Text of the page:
Few things I’ve read recently are more depressing than this WSJ article about European, and specifically German, enabling of Putin’s and Russia’s aggression:
Opposition to economic sanctions as a way to penalize Russia runs from 36% in Germany to 23% in Great Britain, to 15% in Denmark, Sweden, and Norway, according to a YouGov poll taken across Europe from March 21 to 27.
In an interview with the weekly newspaper Die Zeit, former German Chancellor Helmut Schmidt said he found Mr. Putin’s actions “absolutely understandable” and urged Germans to reflect on history before condemning the Kremlin.
“More important than appealing to international law is the historical development of Crimea,” Mr. Schmidt said. “Historians are divided over whether there is even such a thing as a Ukrainian nation.”
Gerhard Schröder, who as chancellor until 2005 developed a close friendship with Mr. Putin, has expressed his understanding for Russia’s “fear of encirclement” by the West.
Mr. Schröder’s pro-Russian leanings are well known in Germany. The ex-chancellor, now chairman of a gas-pipeline venture majority-owned by Russian state energy giant Gazprom, once deemed Mr. Putin a “flawless democrat.”
While not condoning the Crimea annexation, Mr. Schröder has made light of Russia’s violation of international law, saying that Germany and NATO also broke international law when they bombed Serbia without U.N. authorization—a precedent that Mr. Putin also cites.
Ms. Merkel has used tough rhetoric against Mr. Putin and warned the crisis could inflict “massive damage” on Russia. Much of the German press panned Mr. Schröder, Mr. Schmidt, and other “Putin-understanders” and “Russia-understanders” for excusing 19th-century-style military aggression.
But the sympathetic tone strikes a chord with the German public and some elites. Siemens AG chief executive Joe Kaeser cited the two former chancellors’ remarks in justifying his controversial visit to Mr. Putin last week.
Among Germans polled on March 31 and April 1, 49% said the country’s foreign policy should represent a “middle position between the West and Russia,” whereas 46% said Germany should stick to a firm alliance with the West, according to polling company infratest dimap. In another poll taken in mid-March, half of Germans said the EU should simply accept Russia’s annexation of Crimea.
“People who say ‘Russia-understander’ never understand what they are talking about—it’s either black or white for them,” said former German Ambassador to Russia Ernst-Jörg von Studnitz. “Many people call me that, and I don’t mind at all.”
Germany appears dead set on making the French look grateful.
This whinging about Russia being “surrounded by enemies” and having “defenseless borders” and being threatened by Nato expansion is so much bologna. Nato has neither offensive capability or intent. Russia has more strategic depth than any nation in the world. Just ask Charles XII, Napoleon or Hitler. As they all found out to their bitter chagrin, you can cross Russia’s borders, only to get lost in the trackless wastes that lie beyond.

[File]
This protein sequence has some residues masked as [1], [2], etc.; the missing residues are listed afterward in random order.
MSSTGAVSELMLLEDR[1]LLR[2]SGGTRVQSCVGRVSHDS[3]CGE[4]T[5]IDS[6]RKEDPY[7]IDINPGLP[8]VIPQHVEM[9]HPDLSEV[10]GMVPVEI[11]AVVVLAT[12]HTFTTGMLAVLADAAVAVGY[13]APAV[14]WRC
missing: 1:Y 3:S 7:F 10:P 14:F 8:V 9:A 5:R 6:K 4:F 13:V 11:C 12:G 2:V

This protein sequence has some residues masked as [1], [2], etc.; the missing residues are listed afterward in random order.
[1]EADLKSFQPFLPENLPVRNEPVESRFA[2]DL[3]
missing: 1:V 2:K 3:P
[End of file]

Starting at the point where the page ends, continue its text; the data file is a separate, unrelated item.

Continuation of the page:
And if Putin is so worried about Nato moving closer to Russia’s borders, why is he making moves in Ukraine that would move Russia’s borders closer to Nato?
Russian “fears” about a Nato invasion threat are not based in reality: they are either paranoid delusions, or contrived, or both.
Germans whine about not wanting another Cold War. Sorry, Fritz: this isn’t your choice. Putin has a vote too. Or to paraphrase Trotsky: you might not be interested in another Cold War, but another Cold War is interested in you. Courtesy of Vladimir Vladimirovich.
In large part due to the heavy burden of its horrific past, Germany wants a vacation from history and civilizational conflict. But Putin is on a civilizational mission, and if he is not stopped now, he will continue to push until some confrontation occurs in the future.
But to achieve this, Germany is not willing to sacrifice the bonus of one Frankfurt banker, let alone the bones of a single Pomeranian grenadier. And indeed, it appears that mercenary considerations are paramount. German business leaders, notably from Siemens (one of the world’s technology leaders-as well as a leader in bribery and corruption), are bleating about the economic costs of even mild economic measures against Russia.
Looking over the past several years, it becomes clear that such commercial considerations are paramount in Berlin. Germany abjures any leadership role when it comes to Russia, rationalizing this choice by harking to its bad experience with Führers. But when it comes to German money in Greece or Spain, Germany was quite willing to throw its weight around and push policies that advance German economic interests. That is, it’s not about historical burdens making Germans shirk from leadership. It’s about German commercial interests causing it to conduct a passive foreign policy sometimes, and a very heavy-handed one at others.
In other words: le perfide Allemagne. The common denominator in German policy towards Europe and Russia is what benefits German industry and German banks. Germany’s foreign policy is ultimately corporatist, and the country is quite willing to sell the rope that hangs some poor Eastern Europeans.
Germany has never hesitated to preen about its moral superiority, and to attack the US in particular for doing the dirty work that has kept Germany free and prosperous for going on 70 years. The pretense is beyond annoying.
Germany is enabling Putin, and for the most crass commercial reasons. Its policy is due neither deference nor respect.